Although we aimed to recruit from the more diverse U.S. survey sample, the parents who self-selected to be interviewed were not as racially/ethnically or socioeconomically diverse as the larger U.S. sample. These findings may be somewhat limited to the Northeast U.S. geographic region, or more generalizable to families who live primarily in middle-higher income suburban areas. One of the unique contributions of our study is to bring parent/guardian perspectives about the role of pets in their household into the HAI field, however, the perspectives from their children’s point of view were not included in the current study. We also primarily interviewed mothers, people who had the free time to speak with us for roughly an hour with us during the workweek, and people with both reliable internet access and internet literacy. A review of prior research [20] has identified limited studies of pets other than dogs due to their unique potential for social interactions compared to other pet types. Although our sample also focused more frequently on dog contributions, we were able to highlight the contributions of other pets to adolescent social, physical, and emotional well-being by capitalizing on qualitative methods, given that the typical unevenness of pet type distribution in most survey studies makes this comparison difficult. Given the scope of this paper, the focus was only on the efforts of pet owners to support their pets’ well-being, as opposed to the effects of such efforts. As the relationship between the pet owners and their pets may be reciprocal, future research could focus on the results of social, emotional and physical support for pets.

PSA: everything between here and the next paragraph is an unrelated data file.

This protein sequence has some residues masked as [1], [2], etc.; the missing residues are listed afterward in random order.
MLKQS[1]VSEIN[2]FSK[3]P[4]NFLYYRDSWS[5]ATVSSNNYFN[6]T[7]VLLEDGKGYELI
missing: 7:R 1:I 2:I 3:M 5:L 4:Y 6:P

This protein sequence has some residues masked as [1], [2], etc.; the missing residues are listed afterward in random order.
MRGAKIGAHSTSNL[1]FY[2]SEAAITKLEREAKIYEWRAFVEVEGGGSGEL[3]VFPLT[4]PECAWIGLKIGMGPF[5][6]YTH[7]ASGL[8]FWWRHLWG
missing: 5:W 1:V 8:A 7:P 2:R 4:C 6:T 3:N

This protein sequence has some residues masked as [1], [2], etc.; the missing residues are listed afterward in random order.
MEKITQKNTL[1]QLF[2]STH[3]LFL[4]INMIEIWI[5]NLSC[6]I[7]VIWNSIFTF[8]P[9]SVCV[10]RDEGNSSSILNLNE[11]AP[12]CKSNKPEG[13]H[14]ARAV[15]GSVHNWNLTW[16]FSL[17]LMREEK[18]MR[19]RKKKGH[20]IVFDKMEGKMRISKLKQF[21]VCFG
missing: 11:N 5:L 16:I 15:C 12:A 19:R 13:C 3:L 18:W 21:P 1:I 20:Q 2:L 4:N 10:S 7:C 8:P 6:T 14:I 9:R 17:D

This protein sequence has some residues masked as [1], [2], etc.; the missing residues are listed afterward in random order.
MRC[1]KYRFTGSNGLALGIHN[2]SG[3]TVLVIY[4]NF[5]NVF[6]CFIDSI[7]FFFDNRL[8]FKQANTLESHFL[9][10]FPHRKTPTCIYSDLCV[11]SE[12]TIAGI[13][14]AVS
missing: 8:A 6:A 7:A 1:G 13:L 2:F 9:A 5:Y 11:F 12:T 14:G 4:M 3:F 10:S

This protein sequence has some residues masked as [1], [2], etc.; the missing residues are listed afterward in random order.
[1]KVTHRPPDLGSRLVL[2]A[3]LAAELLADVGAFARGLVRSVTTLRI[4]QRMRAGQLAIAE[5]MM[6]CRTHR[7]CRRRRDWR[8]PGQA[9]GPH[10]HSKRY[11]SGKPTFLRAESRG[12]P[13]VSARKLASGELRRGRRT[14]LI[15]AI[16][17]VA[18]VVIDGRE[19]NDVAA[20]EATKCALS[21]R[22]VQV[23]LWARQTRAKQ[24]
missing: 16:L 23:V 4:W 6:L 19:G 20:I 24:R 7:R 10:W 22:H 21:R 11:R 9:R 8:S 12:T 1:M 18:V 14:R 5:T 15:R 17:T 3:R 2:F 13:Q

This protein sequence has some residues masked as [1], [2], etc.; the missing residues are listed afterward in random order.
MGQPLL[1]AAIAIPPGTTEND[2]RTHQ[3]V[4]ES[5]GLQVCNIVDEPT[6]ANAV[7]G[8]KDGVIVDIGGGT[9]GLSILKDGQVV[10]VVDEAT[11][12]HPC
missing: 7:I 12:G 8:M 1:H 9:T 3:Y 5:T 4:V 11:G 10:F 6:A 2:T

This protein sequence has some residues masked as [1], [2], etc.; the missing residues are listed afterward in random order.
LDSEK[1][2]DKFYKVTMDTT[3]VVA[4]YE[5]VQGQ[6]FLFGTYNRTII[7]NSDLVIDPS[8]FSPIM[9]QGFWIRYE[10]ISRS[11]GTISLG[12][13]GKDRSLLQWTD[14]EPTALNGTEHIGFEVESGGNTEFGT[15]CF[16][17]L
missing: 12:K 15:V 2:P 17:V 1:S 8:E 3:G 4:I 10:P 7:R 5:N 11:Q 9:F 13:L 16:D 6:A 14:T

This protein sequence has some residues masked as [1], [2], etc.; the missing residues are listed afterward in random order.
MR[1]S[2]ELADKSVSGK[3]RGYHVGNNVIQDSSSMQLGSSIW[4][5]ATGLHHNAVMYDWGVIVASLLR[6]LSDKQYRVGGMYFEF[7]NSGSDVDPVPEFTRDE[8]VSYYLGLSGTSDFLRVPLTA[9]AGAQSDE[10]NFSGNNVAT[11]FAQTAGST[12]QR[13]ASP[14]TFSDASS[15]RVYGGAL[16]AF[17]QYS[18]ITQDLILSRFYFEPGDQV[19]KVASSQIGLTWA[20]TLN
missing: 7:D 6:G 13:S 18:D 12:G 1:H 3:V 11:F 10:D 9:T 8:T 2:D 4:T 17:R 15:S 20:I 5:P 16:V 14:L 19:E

Regarding the potential limitation of generalizability of this higher-income parental sample, there was no indication that the interview sample had a higher socioeconomic level than the larger study population (in fact, had a higher percentage of lower-income households than the larger survey sample). Reported income level did not seem to influence whether or not a parent volunteered to participate in an interview. However, we are likely not capturing the lowest income families’ experiences which may have a unique set of challenges compared to higher-income families. Because we did not recruit any families with non-binary youth, these findings may not be generalizable to all types of adolescent gender identity and pet interactions. The data were also collected during the COVID-19 pandemic, a period that saw significant changes in the routines of adolescents and their families [5,6]. While it is important to study the relationships between pets and adolescents in the unique contexts of lockdown and remote learning, the time frame of data collection limits the generalizability of our findings.

5. Conclusions and Future Directions

There is a growing body of research that demonstrates the benefits of companion animals for improving well-being; however, the research has also found null effects, highlighting recruitment, analytical and publication bias around the positive effects of companion animals. In addition, studies are conducted primarily on child or adult populations without the necessary attention on diverse families, types of human–animal interactions, under what conditions, or what characteristics of individuals in vulnerable developmental stages are associated with well-being. In addition, there is a dearth of in-depth qualitative research on the well-being effects of family pets on adolescence, including social support, socioemotional well-being, family relations, and reduced screen time. Little is known about the purpose of pets in each family’s lives and how parents/guardians overtly and covertly socialize their children in attitudes toward animals, caretaking, companionship, and social-emotional resilience. We have documented that parents often perceive that the benefits of pets outweigh challenges, with many contextual factors in determining the right fit between the child/pet/family system, the timing of pets and age of adolescents, and the goals that each family has for the pet companionship.